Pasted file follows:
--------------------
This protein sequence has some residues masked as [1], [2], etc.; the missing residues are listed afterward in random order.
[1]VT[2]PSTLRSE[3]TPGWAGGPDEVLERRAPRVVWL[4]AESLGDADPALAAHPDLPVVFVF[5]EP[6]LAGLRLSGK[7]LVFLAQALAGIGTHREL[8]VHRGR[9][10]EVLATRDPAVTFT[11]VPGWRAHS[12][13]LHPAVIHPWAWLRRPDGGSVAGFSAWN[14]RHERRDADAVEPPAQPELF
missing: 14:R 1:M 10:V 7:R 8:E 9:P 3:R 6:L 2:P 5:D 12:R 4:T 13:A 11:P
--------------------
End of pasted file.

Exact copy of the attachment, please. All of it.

This protein sequence has some residues masked as [1], [2], etc.; the missing residues are listed afterward in random order.
[1]VT[2]PSTLRSE[3]TPGWAGGPDEVLERRAPRVVWL[4]AESLGDADPALAAHPDLPVVFVF[5]EP[6]LAGLRLSGK[7]LVFLAQALAGIGTHREL[8]VHRGR[9][10]EVLATRDPAVTFT[11]VPGWRAHS[12][13]LHPAVIHPWAWLRRPDGGSVAGFSAWN[14]RHERRDADAVEPPAQPELF
missing: 14:R 1:M 10:V 7:R 8:E 9:P 3:R 6:L 2:P 5:D 12:R 4:T 13:A 11:P